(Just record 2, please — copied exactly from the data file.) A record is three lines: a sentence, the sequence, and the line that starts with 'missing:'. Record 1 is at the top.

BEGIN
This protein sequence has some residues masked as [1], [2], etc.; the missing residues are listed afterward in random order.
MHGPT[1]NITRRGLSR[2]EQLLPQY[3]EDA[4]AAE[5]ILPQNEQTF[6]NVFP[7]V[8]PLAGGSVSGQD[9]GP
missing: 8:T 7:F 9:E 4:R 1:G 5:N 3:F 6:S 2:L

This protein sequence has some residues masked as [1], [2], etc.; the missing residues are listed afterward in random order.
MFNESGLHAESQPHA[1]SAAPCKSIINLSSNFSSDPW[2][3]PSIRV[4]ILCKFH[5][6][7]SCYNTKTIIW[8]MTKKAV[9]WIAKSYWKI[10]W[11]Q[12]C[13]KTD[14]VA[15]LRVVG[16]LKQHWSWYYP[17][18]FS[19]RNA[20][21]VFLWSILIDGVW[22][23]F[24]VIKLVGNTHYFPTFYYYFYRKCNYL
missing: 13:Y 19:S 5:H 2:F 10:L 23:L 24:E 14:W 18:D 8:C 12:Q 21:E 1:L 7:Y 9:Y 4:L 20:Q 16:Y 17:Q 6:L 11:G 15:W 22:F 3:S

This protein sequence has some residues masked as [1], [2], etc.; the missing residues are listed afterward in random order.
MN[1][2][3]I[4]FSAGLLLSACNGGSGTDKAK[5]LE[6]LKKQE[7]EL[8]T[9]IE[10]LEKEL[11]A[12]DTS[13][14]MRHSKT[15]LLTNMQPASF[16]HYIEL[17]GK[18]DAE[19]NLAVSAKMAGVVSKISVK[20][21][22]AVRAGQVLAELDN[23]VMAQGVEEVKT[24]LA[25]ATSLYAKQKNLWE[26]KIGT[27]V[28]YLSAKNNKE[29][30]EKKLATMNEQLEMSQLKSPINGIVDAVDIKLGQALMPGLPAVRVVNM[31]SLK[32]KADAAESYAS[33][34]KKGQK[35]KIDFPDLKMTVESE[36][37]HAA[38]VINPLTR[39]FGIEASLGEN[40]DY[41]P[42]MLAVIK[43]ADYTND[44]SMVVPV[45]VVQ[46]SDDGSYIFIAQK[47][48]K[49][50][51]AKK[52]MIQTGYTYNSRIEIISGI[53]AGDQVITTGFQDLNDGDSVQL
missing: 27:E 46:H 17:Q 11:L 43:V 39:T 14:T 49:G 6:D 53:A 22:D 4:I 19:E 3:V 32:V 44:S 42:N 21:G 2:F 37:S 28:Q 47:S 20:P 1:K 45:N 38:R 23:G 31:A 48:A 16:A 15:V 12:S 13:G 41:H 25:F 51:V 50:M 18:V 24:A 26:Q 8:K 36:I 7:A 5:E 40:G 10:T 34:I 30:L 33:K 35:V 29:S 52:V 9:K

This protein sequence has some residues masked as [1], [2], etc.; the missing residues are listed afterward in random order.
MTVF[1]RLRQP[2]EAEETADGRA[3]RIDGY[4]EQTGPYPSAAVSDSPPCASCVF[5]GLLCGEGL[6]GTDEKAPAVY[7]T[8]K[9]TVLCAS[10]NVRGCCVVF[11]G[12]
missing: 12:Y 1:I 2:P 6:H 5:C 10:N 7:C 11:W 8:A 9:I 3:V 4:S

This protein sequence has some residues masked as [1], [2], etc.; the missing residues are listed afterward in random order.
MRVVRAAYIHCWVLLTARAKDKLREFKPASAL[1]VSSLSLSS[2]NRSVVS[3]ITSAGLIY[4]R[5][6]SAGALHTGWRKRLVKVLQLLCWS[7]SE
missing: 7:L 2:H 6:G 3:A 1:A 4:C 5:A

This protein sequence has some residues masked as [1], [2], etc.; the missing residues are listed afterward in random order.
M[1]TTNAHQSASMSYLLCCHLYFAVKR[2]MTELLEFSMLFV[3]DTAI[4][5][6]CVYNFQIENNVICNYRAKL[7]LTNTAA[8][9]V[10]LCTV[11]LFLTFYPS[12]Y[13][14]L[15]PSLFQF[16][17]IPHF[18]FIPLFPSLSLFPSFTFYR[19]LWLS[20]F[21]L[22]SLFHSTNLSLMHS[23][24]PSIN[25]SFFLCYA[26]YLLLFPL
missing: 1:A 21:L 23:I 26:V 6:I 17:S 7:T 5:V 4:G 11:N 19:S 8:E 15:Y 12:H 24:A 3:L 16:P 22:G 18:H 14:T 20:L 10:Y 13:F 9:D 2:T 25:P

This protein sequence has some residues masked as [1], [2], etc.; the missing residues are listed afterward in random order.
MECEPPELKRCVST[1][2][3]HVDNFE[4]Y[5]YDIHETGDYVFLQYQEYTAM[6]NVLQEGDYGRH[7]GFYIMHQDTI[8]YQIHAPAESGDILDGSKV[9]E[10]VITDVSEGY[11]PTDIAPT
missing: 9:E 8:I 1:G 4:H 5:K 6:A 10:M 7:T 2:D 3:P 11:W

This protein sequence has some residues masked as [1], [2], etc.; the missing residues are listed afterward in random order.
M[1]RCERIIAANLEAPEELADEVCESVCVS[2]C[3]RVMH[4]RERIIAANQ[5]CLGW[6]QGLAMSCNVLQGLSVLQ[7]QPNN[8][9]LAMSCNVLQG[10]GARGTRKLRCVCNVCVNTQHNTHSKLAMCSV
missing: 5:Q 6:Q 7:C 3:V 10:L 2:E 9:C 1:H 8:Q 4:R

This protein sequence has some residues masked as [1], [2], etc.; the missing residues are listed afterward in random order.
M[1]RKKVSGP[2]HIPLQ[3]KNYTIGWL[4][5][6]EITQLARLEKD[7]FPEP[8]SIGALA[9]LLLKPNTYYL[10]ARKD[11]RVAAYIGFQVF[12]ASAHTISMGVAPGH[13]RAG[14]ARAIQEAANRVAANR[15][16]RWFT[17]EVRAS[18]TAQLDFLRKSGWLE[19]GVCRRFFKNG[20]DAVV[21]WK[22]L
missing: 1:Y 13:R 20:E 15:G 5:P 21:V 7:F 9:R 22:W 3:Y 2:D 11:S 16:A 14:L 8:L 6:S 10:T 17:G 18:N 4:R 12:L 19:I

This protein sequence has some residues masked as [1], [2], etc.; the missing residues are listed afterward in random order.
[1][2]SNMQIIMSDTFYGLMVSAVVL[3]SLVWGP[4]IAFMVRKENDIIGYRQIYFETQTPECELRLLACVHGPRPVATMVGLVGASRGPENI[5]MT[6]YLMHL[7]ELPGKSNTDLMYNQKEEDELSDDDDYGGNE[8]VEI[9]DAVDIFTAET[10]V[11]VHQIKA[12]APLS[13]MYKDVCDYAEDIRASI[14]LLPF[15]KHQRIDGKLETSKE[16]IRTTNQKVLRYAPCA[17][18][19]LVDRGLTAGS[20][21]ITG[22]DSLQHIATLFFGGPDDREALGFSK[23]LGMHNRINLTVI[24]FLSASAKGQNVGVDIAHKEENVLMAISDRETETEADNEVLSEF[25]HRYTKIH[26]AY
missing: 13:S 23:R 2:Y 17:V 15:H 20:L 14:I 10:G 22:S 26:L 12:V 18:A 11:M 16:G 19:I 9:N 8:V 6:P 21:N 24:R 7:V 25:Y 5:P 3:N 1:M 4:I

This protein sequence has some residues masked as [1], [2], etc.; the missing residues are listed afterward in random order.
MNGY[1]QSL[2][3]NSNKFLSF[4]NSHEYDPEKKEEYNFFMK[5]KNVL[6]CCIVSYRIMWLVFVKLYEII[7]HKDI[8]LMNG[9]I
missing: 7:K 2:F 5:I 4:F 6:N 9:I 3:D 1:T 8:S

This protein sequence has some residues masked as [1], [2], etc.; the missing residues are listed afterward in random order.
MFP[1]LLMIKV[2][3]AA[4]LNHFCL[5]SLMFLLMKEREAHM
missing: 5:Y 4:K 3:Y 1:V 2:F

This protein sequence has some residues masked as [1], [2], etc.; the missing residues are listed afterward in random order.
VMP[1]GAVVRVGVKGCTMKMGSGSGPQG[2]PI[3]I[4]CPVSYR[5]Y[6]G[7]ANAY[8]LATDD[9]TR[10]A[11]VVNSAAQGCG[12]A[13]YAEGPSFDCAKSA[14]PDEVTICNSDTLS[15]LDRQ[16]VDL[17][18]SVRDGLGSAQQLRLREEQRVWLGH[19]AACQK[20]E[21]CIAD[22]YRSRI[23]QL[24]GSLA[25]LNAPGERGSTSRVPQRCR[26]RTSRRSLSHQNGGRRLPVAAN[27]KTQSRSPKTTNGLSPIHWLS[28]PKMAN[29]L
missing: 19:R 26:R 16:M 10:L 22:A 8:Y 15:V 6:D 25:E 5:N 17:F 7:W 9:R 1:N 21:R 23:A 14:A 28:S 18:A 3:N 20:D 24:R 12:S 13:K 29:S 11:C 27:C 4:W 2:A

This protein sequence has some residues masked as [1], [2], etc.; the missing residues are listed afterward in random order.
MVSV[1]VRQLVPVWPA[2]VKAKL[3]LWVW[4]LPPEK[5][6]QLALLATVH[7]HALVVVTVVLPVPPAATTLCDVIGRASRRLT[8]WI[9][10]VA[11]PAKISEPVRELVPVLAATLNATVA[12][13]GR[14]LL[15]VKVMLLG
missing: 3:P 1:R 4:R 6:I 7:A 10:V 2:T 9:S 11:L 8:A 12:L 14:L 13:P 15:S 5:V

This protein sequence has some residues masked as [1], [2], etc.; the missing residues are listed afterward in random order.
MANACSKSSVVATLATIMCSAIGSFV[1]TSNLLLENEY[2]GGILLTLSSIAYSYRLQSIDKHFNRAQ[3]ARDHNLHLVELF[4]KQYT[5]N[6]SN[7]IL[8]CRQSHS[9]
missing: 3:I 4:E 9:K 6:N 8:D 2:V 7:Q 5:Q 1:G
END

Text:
This protein sequence has some residues masked as [1], [2], etc.; the missing residues are listed afterward in random order.
MFNESGLHAESQPHA[1]SAAPCKSIINLSSNFSSDPW[2][3]PSIRV[4]ILCKFH[5][6][7]SCYNTKTIIW[8]MTKKAV[9]WIAKSYWKI[10]W[11]Q[12]C[13]KTD[14]VA[15]LRVVG[16]LKQHWSWYYP[17][18]FS[19]RNA[20][21]VFLWSILIDGVW[22][23]F[24]VIKLVGNTHYFPTFYYYFYRKCNYL
missing: 13:Y 19:S 5:H 2:F 10:L 23:L 24:E 14:W 18:D 8:C 12:Q 21:E 1:L 7:Y 9:Y 4:L 20:Q 16:Y 17:Q 6:L 11:G 15:W 22:F 3:S